For the same Example: Let us write a test using Mocks for PriceCalculator -> calculatePrice method (The method calculates itemPrice less of the applicable discounts)

The PriceCalculator class and the method under test calculatePrice looks as shown below:

public class PriceCalculator {

public DiscountCalculator discountCalculator;
   public UserService userService;
   public ItemService itemService;

public PriceCalculator(DiscountCalculator discountCalculator, UserService userService, ItemService itemService)
{ this.discountCalculator = discountCalculator;
        this.userService = userService;
        this.itemService = itemService;
}

public double calculatePrice(int itemSkuCode, int customerAccountId)
  {
double price = 0;

// get Item details
ItemSku sku = itemService.getItemDetails(itemSkuCode);

// get User and calculate price
CustomerProfile customerProfile = userService.getUser(customerAccountId);

      double basePrice = sku.getPrice();
price = basePrice - (basePrice* (sku.getApplicableDiscount() + 
customerProfile.getExtraLoyaltyDiscountPercentage())/100);

        return price;
}
}

Now let’s write a positive test for this method.

We are going to stub userService and item service as mentioned below:

  1. UserService will always return CustomerProfile with the loyaltyDiscountPercentage set to 2.
  2. ItemService will always return an Item with the basePrice of 100 and applicableDiscount of 5.
  3. With the above values, the expectedPrice returned by the method under test comes out to be 93$.

Here is the code for test:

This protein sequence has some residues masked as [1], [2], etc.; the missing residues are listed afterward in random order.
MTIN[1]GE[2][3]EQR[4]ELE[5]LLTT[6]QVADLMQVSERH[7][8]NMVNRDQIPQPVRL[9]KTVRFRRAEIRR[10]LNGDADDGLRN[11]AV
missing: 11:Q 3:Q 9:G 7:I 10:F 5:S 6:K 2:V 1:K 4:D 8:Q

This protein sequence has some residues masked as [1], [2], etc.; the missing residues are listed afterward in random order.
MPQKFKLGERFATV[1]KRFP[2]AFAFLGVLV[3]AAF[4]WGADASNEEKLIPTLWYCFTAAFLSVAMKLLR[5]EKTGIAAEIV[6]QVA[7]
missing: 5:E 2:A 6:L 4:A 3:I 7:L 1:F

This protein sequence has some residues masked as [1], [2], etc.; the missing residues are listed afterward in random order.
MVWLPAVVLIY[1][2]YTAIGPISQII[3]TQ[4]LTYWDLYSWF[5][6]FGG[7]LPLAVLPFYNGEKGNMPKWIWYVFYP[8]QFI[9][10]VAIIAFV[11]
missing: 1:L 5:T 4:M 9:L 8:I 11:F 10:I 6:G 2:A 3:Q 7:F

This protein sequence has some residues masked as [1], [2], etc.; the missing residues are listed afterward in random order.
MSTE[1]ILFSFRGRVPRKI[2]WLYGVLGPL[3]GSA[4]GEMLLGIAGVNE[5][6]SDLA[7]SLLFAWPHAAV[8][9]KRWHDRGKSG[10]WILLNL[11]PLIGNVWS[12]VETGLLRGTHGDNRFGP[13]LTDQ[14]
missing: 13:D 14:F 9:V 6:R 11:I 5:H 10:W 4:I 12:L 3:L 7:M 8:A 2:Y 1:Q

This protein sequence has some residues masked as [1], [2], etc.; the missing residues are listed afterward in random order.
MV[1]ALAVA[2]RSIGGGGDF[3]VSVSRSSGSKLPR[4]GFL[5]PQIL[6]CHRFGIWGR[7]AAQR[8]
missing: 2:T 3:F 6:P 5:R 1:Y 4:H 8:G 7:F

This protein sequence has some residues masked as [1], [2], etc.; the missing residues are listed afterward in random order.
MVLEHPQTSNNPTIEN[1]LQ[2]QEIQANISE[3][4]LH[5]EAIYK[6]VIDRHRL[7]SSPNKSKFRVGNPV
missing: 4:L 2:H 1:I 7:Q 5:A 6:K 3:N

@Test
public void calculatePrice_withCorrectInput_returnsExpectedPrice()
{
// Arrange
ItemSku item1 = new ItemSku();
item1.setApplicableDiscount(5.00);
item1.setPrice(100.00);

CustomerProfile customerProfile = new CustomerProfile();
customerProfile.setExtraLoyaltyDiscountPercentage(2.00);

      double expectedPrice = 93.00;

// Setting up stubbed responses using mocks
when(mockedItemService.getItemDetails(anyInt())).thenReturn(item1);
when(mockedUserService.getUser(anyInt())).thenReturn(customerProfile);

// Act
double actualPrice = priceCalculator.calculatePrice(123,5432);

// Assert
assertEquals(expectedPrice, actualPrice);
}

As you can see, in the above test – We are asserting that the actualPrice returned by the method equals the expectedPrice i.e. 93.00.

Now, let’s write a test using Spy.

We will Spy the ItemService and will code the ItemService implementation in a way that it always returns an item with the basePrice 200 and applicableDiscount of 10.00% (rest of the mock setup remains same) whenever its called with skuCode of 2367.

@InjectMocks
private PriceCalculator priceCalculator;

@Mock
private DiscountCalculator mockedDiscountCalculator;

@Mock
private UserService mockedUserService;

@Spy